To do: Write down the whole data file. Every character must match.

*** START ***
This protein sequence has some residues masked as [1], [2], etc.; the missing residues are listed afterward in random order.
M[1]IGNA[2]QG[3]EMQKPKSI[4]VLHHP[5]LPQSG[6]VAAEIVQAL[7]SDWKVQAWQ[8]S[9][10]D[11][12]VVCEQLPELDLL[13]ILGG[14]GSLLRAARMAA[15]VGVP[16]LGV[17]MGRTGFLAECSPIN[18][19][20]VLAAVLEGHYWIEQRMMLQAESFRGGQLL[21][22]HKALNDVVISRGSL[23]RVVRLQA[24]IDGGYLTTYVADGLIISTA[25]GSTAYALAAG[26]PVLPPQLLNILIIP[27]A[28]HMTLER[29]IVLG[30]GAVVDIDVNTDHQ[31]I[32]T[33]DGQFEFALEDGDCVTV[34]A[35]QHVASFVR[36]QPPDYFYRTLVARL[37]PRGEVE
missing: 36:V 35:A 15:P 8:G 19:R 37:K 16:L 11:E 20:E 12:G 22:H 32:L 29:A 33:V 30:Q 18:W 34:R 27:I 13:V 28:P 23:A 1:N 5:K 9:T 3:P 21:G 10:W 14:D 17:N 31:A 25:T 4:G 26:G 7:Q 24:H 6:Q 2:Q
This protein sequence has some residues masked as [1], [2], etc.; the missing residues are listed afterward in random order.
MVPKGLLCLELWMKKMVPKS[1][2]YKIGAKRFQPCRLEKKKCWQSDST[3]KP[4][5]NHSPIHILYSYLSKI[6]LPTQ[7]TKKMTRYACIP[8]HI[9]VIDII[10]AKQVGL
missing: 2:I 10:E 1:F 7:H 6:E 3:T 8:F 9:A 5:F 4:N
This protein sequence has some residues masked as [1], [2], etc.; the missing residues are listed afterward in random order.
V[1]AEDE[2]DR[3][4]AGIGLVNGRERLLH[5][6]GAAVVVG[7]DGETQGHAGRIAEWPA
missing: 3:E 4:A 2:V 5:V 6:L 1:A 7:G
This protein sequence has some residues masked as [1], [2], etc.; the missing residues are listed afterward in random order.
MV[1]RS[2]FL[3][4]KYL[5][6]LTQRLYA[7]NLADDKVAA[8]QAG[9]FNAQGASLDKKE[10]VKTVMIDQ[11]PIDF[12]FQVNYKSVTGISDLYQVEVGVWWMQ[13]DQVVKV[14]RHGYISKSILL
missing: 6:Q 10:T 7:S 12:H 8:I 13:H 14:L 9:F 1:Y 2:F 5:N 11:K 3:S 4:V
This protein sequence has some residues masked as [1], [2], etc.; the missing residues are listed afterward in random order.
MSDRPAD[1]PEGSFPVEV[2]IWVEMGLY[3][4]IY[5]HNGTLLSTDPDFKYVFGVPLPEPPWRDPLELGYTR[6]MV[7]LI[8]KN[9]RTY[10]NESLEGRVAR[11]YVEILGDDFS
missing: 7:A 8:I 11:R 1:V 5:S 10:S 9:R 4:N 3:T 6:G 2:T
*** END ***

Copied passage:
This protein sequence has some residues masked as [1], [2], etc.; the missing residues are listed afterward in random order.
M[1]IGNA[2]QG[3]EMQKPKSI[4]VLHHP[5]LPQSG[6]VAAEIVQAL[7]SDWKVQAWQ[8]S[9][10]D[11][12]VVCEQLPELDLL[13]ILGG[14]GSLLRAARMAA[15]VGVP[16]LGV[17]MGRTGFLAECSPIN[18][19][20]VLAAVLEGHYWIEQRMMLQAESFRGGQLL[21][22]HKALNDVVISRGSL[23]RVVRLQA[24]IDGGYLTTYVADGLIISTA[25]GSTAYALAAG[26]PVLPPQLLNILIIP[27]A[28]HMTLER[29]IVLG[30]GAVVDIDVNTDHQ[31]I[32]T[33]DGQFEFALEDGDCVTV[34]A[35]QHVASFVR[36]QPPDYFYRTLVARL[37]PRGEVE
missing: 36:V 35:A 15:P 8:G 19:R 37:K 16:L 11:E 20:E 12:G 22:H 32:L 29:A 33:V 30:Q 18:W 34:R 27:I 13:V 28:P 23:A 1:N 5:K 9:T 3:P 21:G 10:W 14:D 17:N 31:A 25:T 4:G 26:G 7:Q 24:H 6:Q 2:Q
This protein sequence has some residues masked as [1], [2], etc.; the missing residues are listed afterward in random order.
MVPKGLLCLELWMKKMVPKS[1][2]YKIGAKRFQPCRLEKKKCWQSDST[3]KP[4][5]NHSPIHILYSYLSKI[6]LPTQ[7]TKKMTRYACIP[8]HI[9]VIDII[10]AKQVGL
missing: 2:I 10:E 1:F 7:H 6:E 3:T 8:F 9:A 5:F 4:N
This protein sequence has some residues masked as [1], [2], etc.; the missing residues are listed afterward in random order.
V[1]AEDE[2]DR[3][4]AGIGLVNGRERLLH[5][6]GAAVVVG[7]DGETQGHAGRIAEWPA
missing: 3:E 4:A 2:V 5:V 6:L 1:A 7:G
This protein sequence has some residues masked as [1], [2], etc.; the missing residues are listed afterward in random order.
MV[1]RS[2]FL[3][4]KYL[5][6]LTQRLYA[7]NLADDKVAA[8]QAG[9]FNAQGASLDKKE[10]VKTVMIDQ[11]PIDF[12]FQVNYKSVTGISDLYQVEVGVWWMQ[13]DQVVKV[14]RHGYISKSILL
missing: 6:Q 10:T 7:S 12:H 8:I 13:H 14:L 9:F 1:Y 2:F 5:N 11:K 3:S 4:V
This protein sequence has some residues masked as [1], [2], etc.; the missing residues are listed afterward in random order.
MSDRPAD[1]PEGSFPVEV[2]IWVEMGLY[3][4]IY[5]HNGTLLSTDPDFKYVFGVPLPEPPWRDPLELGYTR[6]MV[7]LI[8]KN[9]RTY[10]NESLEGRVAR[11]YVEILGDDFS
missing: 7:A 8:I 11:R 1:V 5:S 10:S 9:R 4:N 3:T 6:G 2:T